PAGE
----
How RERA is expected to change your home-buying experience from May 1
Every game has a referee unless it’s being played in one’s backyard. A regulator’s job is similar to referee’s i.e. not only to manage and normalise the situation but also to ensure that all the players play according to the rules.
What the real estate industry witnessed in the past was largely because of the the absence of any regulator but now the real estate panorama is set to change.
The real estate sector gets its own regulator from May 1, 2017, the date when the Real Estate (Regulation and Development) Act, 2016 (RERA) becomes effective in the entire country. Each state and UT will have its own Regulatory Authority (RA) which will frame regulations and rules according to the Act.
Let’s see what’s RERA has in store to address the various concerns impacting buyer’s experience.
On real estate prices
The prices haven’t come down to the extent it was expected. Huge unsold inventory, lack of new demand, demonetisation amongst others has not led the builders bringing the rack rate down albeit few discounts and freebies to the customers. But, will the implementation of RERA help in brining the prices down? Rohit Gera, MD, Gera Developments and VP Credai – Pune Metro, says, “Before the introduction of RERA, the risk on account of delays, quality, title, and changes in the project were all borne by the customer. As a result, most customers had to deal with some sort of the default and were forced to bear the cost of this default. These costs will now be borne by the developer and there will be a consequential premium that the flat purchasers will have to pay for transferring this risk to the developer. In my opinion there is no head room for developers to absorb these increased costs and immediately upon the first opportunity we will see this cost being transferred on to the home purchase by way of an increase in prices. “
Untimely delivery of real estate projects has been the biggest bane for the buyers. Of late, almost all projects especially projects launched 2010-2013 have defaulted in delivery within the stipulated time primarily because funds were diverted to new projects by the builders instead of using them in completing the existing ones.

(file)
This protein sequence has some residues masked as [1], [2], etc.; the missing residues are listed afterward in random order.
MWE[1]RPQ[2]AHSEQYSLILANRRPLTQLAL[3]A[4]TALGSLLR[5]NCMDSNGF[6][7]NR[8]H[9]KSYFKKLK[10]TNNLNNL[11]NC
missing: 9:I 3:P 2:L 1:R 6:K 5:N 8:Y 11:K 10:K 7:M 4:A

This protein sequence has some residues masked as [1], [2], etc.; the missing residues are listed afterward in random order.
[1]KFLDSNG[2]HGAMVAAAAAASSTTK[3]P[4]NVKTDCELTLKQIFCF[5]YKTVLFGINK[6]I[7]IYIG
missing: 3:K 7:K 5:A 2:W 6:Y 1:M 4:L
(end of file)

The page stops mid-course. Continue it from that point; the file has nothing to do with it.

To put a lid on such diversion, as per the RERA Act, the promoter has to maintain a ‘separate account’ for every project undertaken wherein 70 percent of the money received from the buyers shall be deposited. Such funds can only be used for the purposes of construction and land cost.
Real estate developers will have to furnish additional information regarding the ongoing projects for the benefit of the buyers besides depositing 70% of the unused funds in a separate bank account to ensure their completion.
RERA will not only cover the new launches but also the on-going the projects. In respect of the ongoing projects that have not received completion certificate in specified time, developers will have to make public the original sanctioned plans with specifications and changes made later, total amount collected from allottees, money used, original timeline for completion and the time period within which the developer undertakes to complete the project, duly certified by an Engineer/Architect/practicing Chartered Accountant.
Role of Regulatory Authority
Each Regulatory Authority in the state will have the responsibility to register and regulate real estate projects and real estate agents registered under this Act. It will also be required to maintain a website for public viewing, of all real estate projects for which registration has been given.
Registration of projects
Make sure you buy a project which is registered with the RA. Once the state has its RA established, builders will be required to register their projects with it by furnishing all the information including, financial statements, copy of legal title deed and other documents. The builders will get a registration number project-wise i.e. tower wise.
After registration with RA, the builder will be given a login-id and password to create a page on RA’s website to upload the project related information on authority’s website. It will show quarterly up-to-date the list of number and types of apartments or plots, as the case may be, booked; quarterly up-to-date status of the project; and amongst others.
What you get to see
No promoter shall advertise, market, book, sell or offer for sale, or invite persons to purchase in any manner any plot, apartment or building, as the case may be, in any real estate project or part of it, in any planning area, without registering the real estate project with the Real Estate Regulatory Authority established under this Act. Each advertisement has to carry the RERA registration number.
Currently, most builders ask for 10 percent of the total cost of the property as a booking amount. Now as per RERA, a promoter cannot accept more than 10 of the cost of the property, as an advance payment or an application fee, without first entering into a registered agreement for sale.
Quality of construction
The quality of the construction has also been a matter of concern with several builders. The RERA rules provides for protection against this up to 5 years after possession. In case any structural defect or any other defect in workmanship, quality or provision of services or any other obligations of the promoter as per the agreement for sale is brought to the notice of the promoter within a period of five years, it shall be the duty of the promoter, interest for every month of delay, till the handing over of the possession.
In every state a ‘State (name) Real Estate Appellate Tribunal will be formed. Any person aggrieved by any direction or decision or order made by the Authority may prefer an appeal before the Appellate Tribunal.